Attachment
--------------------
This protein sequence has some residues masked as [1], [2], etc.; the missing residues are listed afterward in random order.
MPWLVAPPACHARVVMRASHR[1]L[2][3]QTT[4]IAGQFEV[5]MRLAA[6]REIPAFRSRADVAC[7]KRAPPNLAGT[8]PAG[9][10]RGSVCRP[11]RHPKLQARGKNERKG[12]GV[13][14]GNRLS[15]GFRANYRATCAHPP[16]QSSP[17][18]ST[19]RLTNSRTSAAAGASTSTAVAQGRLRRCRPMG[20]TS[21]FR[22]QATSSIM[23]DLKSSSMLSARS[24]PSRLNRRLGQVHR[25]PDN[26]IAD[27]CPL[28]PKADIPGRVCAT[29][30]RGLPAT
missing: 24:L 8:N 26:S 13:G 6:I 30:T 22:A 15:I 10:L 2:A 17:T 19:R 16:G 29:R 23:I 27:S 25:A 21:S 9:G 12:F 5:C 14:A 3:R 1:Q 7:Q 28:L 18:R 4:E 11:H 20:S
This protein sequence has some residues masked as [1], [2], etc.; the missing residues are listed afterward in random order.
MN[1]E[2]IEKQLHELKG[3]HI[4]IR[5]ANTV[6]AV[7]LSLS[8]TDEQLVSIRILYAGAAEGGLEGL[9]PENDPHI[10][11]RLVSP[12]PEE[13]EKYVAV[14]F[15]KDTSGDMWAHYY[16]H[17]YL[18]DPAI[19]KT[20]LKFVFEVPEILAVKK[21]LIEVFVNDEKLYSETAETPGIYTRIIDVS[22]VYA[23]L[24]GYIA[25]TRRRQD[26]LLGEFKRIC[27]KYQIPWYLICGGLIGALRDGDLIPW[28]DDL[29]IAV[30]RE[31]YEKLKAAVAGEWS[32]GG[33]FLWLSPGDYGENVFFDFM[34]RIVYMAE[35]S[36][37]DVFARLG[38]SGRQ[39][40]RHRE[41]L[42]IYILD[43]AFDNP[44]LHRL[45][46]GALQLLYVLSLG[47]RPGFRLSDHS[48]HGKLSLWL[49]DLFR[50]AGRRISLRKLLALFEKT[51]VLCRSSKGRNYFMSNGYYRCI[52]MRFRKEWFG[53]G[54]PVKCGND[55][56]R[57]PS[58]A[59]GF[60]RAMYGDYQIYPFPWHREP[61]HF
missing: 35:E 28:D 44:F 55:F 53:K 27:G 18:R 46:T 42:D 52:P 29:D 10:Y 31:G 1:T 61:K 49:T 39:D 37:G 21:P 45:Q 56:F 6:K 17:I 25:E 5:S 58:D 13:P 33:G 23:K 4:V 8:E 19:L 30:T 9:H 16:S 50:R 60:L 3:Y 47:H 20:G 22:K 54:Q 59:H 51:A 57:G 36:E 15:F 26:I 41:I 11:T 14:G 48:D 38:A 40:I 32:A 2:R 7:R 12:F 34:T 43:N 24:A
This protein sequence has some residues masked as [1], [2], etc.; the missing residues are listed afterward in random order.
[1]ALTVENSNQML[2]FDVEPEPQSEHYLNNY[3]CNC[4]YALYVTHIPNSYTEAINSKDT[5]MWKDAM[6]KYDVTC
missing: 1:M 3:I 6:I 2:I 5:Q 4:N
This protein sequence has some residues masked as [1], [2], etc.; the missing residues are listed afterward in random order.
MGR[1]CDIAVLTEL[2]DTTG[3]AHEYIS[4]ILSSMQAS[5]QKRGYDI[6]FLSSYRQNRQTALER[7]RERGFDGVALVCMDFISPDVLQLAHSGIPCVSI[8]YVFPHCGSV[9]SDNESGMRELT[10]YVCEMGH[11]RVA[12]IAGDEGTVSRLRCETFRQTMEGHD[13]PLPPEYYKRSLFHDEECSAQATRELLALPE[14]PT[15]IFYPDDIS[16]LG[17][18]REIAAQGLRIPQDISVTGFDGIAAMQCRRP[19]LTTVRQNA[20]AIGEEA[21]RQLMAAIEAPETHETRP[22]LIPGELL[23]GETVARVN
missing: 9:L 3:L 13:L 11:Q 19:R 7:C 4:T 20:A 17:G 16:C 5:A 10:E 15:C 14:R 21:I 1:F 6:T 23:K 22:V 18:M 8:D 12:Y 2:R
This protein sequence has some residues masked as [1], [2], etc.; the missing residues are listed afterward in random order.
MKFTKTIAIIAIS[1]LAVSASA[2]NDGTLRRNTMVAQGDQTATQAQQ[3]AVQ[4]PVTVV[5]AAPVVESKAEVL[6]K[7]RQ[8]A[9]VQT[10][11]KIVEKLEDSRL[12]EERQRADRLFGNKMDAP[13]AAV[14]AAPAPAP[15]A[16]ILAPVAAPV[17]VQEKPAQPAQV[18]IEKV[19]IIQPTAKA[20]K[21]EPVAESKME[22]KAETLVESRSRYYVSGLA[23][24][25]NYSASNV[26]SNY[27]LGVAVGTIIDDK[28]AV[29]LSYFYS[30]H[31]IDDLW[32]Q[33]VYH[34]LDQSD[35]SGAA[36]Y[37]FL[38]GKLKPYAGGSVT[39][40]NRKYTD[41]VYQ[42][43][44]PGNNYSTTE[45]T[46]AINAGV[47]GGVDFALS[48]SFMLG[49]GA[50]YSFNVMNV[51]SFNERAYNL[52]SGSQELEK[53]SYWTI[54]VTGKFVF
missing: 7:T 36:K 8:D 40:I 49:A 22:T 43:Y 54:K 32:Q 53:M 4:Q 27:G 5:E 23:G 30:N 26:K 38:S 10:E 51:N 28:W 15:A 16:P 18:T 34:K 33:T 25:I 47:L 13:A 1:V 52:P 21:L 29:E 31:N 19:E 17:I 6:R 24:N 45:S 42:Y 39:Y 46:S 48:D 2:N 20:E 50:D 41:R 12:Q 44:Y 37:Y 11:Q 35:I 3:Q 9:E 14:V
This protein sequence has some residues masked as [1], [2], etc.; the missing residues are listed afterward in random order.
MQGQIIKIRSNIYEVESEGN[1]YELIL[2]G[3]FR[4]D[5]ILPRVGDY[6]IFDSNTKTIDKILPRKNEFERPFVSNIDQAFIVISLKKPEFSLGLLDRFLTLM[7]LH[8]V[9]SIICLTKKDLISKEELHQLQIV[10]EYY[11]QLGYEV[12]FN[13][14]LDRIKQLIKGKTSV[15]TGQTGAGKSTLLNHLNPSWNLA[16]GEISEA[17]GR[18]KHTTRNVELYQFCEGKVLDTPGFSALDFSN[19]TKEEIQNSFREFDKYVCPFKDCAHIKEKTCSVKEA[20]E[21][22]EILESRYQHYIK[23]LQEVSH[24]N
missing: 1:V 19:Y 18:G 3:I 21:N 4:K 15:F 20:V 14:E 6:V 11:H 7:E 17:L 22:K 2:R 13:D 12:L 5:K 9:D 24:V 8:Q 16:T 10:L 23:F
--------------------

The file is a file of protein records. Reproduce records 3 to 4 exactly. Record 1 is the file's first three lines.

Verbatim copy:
This protein sequence has some residues masked as [1], [2], etc.; the missing residues are listed afterward in random order.
[1]ALTVENSNQML[2]FDVEPEPQSEHYLNNY[3]CNC[4]YALYVTHIPNSYTEAINSKDT[5]MWKDAM[6]KYDVTC
missing: 1:M 3:I 6:I 2:I 5:Q 4:N
This protein sequence has some residues masked as [1], [2], etc.; the missing residues are listed afterward in random order.
MGR[1]CDIAVLTEL[2]DTTG[3]AHEYIS[4]ILSSMQAS[5]QKRGYDI[6]FLSSYRQNRQTALER[7]RERGFDGVALVCMDFISPDVLQLAHSGIPCVSI[8]YVFPHCGSV[9]SDNESGMRELT[10]YVCEMGH[11]RVA[12]IAGDEGTVSRLRCETFRQTMEGHD[13]PLPPEYYKRSLFHDEECSAQATRELLALPE[14]PT[15]IFYPDDIS[16]LG[17][18]REIAAQGLRIPQDISVTGFDGIAAMQCRRP[19]LTTVRQNA[20]AIGEEA[21]RQLMAAIEAPETHETRP[22]LIPGELL[23]GETVARVN
missing: 9:L 3:L 13:L 11:Q 19:R 7:C 4:T 20:A 17:G 16:C 5:A 10:E 15:C 14:R 21:I 1:F 6:T 23:K 22:V 18:M 8:D 12:Y 2:R